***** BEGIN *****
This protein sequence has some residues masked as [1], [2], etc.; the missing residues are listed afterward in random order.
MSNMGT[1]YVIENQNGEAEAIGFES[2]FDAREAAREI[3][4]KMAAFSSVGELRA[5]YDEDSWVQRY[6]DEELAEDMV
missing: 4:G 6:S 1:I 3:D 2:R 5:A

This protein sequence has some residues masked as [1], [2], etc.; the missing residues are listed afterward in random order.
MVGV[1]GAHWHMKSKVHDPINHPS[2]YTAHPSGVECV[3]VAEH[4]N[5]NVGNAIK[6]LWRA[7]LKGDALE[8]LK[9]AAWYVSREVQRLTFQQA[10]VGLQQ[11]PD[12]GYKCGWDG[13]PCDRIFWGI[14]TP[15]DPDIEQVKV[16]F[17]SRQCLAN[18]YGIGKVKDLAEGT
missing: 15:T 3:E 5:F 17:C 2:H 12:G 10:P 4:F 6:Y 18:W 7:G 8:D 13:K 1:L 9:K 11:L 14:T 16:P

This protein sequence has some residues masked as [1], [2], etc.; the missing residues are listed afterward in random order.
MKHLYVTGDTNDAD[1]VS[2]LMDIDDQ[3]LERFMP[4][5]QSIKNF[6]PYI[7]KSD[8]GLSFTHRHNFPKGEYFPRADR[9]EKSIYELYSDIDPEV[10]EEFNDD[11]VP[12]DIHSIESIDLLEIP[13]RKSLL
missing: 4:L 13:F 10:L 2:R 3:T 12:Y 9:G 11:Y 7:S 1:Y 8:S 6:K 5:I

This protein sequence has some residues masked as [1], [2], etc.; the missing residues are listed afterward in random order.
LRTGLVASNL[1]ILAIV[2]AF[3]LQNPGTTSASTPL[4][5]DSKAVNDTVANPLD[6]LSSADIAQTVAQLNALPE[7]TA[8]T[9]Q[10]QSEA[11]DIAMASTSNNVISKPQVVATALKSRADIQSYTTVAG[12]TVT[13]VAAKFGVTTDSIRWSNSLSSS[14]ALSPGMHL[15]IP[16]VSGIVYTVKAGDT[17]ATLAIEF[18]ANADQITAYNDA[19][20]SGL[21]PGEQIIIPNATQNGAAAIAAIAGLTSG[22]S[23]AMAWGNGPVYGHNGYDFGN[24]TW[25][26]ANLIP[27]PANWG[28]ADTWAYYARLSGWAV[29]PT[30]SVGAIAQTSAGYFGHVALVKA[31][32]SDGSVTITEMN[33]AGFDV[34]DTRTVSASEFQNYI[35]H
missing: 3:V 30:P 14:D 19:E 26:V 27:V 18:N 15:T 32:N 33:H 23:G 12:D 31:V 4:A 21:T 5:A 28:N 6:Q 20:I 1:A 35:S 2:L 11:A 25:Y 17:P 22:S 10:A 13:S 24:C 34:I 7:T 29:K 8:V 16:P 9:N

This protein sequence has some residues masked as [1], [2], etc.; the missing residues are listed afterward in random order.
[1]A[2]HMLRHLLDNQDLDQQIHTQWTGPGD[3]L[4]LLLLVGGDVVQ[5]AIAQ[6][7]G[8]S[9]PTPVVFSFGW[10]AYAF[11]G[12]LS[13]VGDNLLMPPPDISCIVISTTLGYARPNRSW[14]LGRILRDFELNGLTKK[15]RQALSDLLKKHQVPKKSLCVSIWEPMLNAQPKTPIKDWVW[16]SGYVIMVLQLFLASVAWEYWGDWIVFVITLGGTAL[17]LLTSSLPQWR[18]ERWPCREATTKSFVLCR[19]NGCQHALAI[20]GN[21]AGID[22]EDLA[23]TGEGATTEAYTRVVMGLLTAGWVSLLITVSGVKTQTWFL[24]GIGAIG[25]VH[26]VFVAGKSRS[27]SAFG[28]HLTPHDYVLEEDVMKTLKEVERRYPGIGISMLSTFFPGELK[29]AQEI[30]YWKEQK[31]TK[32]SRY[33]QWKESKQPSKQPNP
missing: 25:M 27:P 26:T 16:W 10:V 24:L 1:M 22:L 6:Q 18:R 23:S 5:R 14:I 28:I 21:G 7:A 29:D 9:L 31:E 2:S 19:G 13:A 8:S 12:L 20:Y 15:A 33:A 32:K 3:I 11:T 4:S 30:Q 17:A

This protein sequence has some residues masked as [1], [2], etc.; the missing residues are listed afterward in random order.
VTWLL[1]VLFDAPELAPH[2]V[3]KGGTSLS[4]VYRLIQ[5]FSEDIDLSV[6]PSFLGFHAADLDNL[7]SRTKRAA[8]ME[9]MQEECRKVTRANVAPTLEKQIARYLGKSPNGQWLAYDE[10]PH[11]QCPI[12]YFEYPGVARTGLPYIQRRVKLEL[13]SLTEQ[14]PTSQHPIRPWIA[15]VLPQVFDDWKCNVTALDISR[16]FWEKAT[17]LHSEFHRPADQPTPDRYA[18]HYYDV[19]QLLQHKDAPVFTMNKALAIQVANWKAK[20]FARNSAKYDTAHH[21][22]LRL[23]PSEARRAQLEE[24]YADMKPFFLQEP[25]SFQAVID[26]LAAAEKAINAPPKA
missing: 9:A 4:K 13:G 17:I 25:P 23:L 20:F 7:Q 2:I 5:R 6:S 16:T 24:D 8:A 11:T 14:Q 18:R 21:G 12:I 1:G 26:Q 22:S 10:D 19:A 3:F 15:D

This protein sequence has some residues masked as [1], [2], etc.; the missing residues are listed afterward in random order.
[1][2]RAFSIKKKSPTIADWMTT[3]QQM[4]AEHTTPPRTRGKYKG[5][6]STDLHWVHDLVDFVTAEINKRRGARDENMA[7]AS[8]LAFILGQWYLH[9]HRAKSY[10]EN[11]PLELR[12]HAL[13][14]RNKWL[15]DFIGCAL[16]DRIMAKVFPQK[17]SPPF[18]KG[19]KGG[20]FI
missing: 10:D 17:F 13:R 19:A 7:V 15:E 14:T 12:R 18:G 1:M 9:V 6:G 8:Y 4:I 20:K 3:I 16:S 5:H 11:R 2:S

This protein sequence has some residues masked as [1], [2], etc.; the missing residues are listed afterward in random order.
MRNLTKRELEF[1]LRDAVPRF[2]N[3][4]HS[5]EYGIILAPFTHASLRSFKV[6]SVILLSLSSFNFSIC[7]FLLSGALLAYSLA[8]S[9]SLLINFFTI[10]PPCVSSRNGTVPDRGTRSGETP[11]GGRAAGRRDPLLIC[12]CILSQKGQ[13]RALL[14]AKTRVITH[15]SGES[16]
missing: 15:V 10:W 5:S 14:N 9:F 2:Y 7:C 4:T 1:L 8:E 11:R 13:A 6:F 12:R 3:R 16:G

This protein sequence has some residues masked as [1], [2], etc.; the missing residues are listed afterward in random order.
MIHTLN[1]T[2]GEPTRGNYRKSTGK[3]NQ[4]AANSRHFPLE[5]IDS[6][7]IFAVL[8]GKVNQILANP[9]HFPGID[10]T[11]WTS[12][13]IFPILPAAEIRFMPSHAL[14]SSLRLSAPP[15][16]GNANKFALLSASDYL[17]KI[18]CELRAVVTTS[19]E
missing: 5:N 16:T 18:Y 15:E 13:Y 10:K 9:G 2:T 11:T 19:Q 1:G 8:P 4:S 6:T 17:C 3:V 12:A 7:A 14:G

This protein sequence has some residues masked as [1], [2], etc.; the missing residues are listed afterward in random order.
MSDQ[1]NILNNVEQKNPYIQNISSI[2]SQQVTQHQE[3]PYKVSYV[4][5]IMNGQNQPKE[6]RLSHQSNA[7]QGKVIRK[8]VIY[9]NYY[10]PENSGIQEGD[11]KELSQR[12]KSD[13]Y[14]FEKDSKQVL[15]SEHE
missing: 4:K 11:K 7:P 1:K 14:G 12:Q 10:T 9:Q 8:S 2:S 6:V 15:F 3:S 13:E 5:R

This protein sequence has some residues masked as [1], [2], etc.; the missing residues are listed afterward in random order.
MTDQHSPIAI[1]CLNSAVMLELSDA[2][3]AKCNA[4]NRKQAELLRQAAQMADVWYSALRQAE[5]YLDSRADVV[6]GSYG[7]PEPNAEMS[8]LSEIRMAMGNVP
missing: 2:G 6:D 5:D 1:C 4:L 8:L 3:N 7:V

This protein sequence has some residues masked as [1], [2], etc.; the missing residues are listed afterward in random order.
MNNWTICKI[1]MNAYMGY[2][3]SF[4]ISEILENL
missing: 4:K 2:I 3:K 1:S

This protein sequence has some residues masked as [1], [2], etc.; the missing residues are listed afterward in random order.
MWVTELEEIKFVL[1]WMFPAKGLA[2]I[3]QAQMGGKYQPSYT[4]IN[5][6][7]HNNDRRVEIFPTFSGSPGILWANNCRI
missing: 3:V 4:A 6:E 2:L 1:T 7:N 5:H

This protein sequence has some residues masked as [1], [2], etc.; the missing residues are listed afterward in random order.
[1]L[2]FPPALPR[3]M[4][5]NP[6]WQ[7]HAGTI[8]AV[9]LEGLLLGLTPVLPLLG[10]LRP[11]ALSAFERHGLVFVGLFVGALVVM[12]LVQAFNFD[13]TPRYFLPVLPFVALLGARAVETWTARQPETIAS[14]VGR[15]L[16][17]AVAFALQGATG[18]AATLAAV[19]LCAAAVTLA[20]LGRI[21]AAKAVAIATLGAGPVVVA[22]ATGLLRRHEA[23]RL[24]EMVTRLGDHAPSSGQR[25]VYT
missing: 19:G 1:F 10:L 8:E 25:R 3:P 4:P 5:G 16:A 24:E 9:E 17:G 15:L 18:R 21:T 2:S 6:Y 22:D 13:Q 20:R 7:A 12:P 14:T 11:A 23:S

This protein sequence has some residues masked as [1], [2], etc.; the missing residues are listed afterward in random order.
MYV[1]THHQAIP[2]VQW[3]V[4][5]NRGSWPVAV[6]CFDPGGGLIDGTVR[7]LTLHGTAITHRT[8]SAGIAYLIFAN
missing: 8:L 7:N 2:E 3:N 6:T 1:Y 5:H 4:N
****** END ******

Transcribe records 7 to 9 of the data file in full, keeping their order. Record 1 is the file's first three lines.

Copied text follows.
This protein sequence has some residues masked as [1], [2], etc.; the missing residues are listed afterward in random order.
[1][2]RAFSIKKKSPTIADWMTT[3]QQM[4]AEHTTPPRTRGKYKG[5][6]STDLHWVHDLVDFVTAEINKRRGARDENMA[7]AS[8]LAFILGQWYLH[9]HRAKSY[10]EN[11]PLELR[12]HAL[13][14]RNKWL[15]DFIGCAL[16]DRIMAKVFPQK[17]SPPF[18]KG[19]KGG[20]FI
missing: 10:D 17:F 13:R 19:A 7:V 15:E 14:T 12:R 18:G 1:M 9:V 6:G 8:Y 4:I 20:K 3:I 16:S 5:H 11:R 2:S

This protein sequence has some residues masked as [1], [2], etc.; the missing residues are listed afterward in random order.
MRNLTKRELEF[1]LRDAVPRF[2]N[3][4]HS[5]EYGIILAPFTHASLRSFKV[6]SVILLSLSSFNFSIC[7]FLLSGALLAYSLA[8]S[9]SLLINFFTI[10]PPCVSSRNGTVPDRGTRSGETP[11]GGRAAGRRDPLLIC[12]CILSQKGQ[13]RALL[14]AKTRVITH[15]SGES[16]
missing: 15:V 10:W 5:S 14:N 9:F 2:Y 7:C 4:T 1:L 8:E 11:R 13:A 6:F 12:R 3:R 16:G

This protein sequence has some residues masked as [1], [2], etc.; the missing residues are listed afterward in random order.
MIHTLN[1]T[2]GEPTRGNYRKSTGK[3]NQ[4]AANSRHFPLE[5]IDS[6][7]IFAVL[8]GKVNQILANP[9]HFPGID[10]T[11]WTS[12][13]IFPILPAAEIRFMPSHAL[14]SSLRLSAPP[15][16]GNANKFALLSASDYL[17]KI[18]CELRAVVTTS[19]E
missing: 5:N 16:T 18:Y 15:E 13:Y 10:K 9:G 2:T 11:T 19:Q 1:G 8:P 4:S 6:T 17:C 3:V 12:A 7:A 14:G